Most useful book for the trip: Time Out Rome, Second Edition (1996).means Favorites.
We stayed here all 9 nights. Good value for a cheap hotel in Rome. Basic and clean, not fancy, but not really tacky either. We had a room on the inner courtyard, so it was quiet, especially for Rome. The clientele is mostly European and young, with many Germans. We had a bit of trouble when we arrived. We had made reservations four months before, but hadn't placed a deposit. When we arrived, they tried to get us to stay at another hotel down the street for the first night. After arguing a bit in English and Italian, they gave us a room, which was remained ours for the entire stay. After that, the staff was pretty good. There's an inner courtyard and rooftop area, with a drink machine, but we didn't spend much time there.
At the end of our stay, a man named Bruno drove us (at high speed) all the way to Fiumicino Airport for the cost of a taxi to one of the train stations. Bruno normally does odd jobs around the hotel, and speaks pretty good English. It's worth asking about him when you're ready to leave.
All restaurant prices are for two people, three courses each, with one bottle of (non-house) wine.
Excellent restaurant, with creative Roman cooking on a quiet street not too far from the Vatican. It's pretty inside, and the seafood was fresh and excellent. There's a very good wine list. Very friendly staff.
A wine bar with an encyclopedic wine list - including a few notes in Italian on each wine region and DOC. A good place to try wine with cheese, sausage, and warm and cold antipasti.
A small, very attractive restaurant located near the antiques district. The food is slightly nouvelle, but not fancy. Simple, but excellently prepared dishes, with plenty of seafood. The fritto misto (mixed lightly fried seafood) was excellent, but not for amateurs at eating fish served whole. We ate there several times, at lunch and dinner. It's a bit more formal at dinner. They had been open five months when we visited.
A restaurant with outdoor tables on a small street off Via Giulia. It's run by a friendly couple in their 40s and has good pasta and fish.
Our favorite restaurant of the trip. The price quoted for two people is for a big meal, with 2 antipasti, 2 primi, 2 secondi, 2 dolci, 2 caffé, and a good bottle of wine. It's located on a small street off Via del Mattonato. We sat at the outdoor tables in the little street every time, with laundry from the street's apartments hanging high above us. It's family run, with simple food like rabbit cooked in white wine and spaghetti alla gricia (with bacon, black pepper and grated parmesan).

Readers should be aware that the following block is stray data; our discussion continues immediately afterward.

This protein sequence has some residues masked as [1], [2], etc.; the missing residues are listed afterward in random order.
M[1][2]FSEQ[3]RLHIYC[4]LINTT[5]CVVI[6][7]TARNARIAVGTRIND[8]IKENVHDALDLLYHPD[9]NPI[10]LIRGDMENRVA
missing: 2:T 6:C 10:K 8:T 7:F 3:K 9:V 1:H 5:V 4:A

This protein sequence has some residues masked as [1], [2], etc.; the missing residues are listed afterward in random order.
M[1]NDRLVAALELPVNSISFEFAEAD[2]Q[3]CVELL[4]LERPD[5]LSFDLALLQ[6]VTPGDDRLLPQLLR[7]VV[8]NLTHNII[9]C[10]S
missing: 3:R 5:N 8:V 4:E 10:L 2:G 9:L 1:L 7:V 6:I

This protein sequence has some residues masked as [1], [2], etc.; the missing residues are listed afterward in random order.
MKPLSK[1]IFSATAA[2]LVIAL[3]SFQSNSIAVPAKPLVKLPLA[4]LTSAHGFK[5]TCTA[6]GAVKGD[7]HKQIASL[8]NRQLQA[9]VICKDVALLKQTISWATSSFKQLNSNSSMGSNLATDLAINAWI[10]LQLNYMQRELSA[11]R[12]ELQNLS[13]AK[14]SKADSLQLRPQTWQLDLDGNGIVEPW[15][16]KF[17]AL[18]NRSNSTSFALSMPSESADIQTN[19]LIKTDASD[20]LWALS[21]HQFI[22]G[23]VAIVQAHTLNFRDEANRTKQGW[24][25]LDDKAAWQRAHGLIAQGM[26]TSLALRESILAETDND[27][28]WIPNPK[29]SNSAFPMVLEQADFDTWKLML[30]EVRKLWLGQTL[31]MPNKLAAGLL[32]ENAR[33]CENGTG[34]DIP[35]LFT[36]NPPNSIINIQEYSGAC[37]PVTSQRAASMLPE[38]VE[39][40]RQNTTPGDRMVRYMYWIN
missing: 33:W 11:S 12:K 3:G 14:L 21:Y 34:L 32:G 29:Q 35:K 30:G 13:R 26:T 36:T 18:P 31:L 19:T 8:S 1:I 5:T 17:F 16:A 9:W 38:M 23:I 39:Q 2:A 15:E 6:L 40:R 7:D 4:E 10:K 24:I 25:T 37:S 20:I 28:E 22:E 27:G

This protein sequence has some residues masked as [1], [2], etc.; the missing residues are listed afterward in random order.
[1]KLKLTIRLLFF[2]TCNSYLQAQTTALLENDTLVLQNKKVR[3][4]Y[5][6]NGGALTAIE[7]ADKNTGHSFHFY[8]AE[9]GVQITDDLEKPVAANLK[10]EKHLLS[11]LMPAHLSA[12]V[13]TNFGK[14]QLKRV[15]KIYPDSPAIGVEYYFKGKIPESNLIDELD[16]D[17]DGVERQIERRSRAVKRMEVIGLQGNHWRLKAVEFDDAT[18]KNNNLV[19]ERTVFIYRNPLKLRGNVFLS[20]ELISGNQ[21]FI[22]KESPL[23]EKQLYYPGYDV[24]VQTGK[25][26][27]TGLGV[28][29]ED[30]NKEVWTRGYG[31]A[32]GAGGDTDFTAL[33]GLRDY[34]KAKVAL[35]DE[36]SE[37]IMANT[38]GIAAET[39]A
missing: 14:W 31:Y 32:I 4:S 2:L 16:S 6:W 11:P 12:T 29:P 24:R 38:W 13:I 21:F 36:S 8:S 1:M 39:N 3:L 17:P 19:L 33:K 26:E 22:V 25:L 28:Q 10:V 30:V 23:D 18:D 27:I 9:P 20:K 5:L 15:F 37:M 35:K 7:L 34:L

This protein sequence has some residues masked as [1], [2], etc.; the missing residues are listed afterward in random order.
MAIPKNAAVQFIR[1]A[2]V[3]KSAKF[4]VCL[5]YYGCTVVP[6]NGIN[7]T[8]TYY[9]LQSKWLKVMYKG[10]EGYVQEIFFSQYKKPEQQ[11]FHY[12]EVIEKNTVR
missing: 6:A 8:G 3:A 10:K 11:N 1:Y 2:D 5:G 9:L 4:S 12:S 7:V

Calabrian restaurant, with many fish dishes. The food is good, but I'm not sure it's really worth the prices charged. The wine list is good, with a lot of southern whites and reds. Sit outside, because the inside is pretty tacky.
A good restaurant with a vaguely southern, heavily seafood-oriented menu. We asked for menus and a wine list, but all of the Italians simply talked to the waiters about what was good and ordered accordingly. Outdoor tables on a small square. The food was quite good, but the service was very disorganized. It was much better than Time Out Rome's description.
Located on a tiny "square" behind the Albergo del Sole. Home cooking, with a single set menu every day and a carafe of the house white wine. We started with antipasti of white beans, olives, tomato salad, a slice of frittata and some fritters. Next came home-made papardelle with a tomato and cheese sauce, then sliced lamb with potatoes. Highly recommended. It's a great choice for your first meal after arriving, because you don't make any decisions.
Basic trattoria with pizza, but the pizzas themselves are excellent. Not bad if you have to eat near the Piazza Navona, but it's an area without a lot of good restaurants at reasonable prices.
Well-known Roman Jewish restaurant in the Jewish Ghetto. Service is a bit harried. The food is reasonably good, but not outstanding. We saw more men in suits here than at any other restaurant on this list. The air-conditioning wasn't on the night we visited (in late May), so it was pretty warm inside. I can't really recommend it based on our one visit.
Attractive restaurant with outdoor tables across from the Caffé Sant'Eustachio. It's very comfortable, with friendly staff, so I was surprised when I saw how fancy and beautiful the inside of the restaurant is. Great pastas and seafood, and excellent fiori di zucca (stuffed, fried zucchini flowers).
Good restaurant with outdoor tables on a small street near the Teatro Argentina. A lot of meat dishes, with very good veal. Friendly staff. Very tiny indoor area, so possibly not a good bet in bad weather.
Rome's only gay bookstore. Small, but packed with books and magazines. There are some books in English.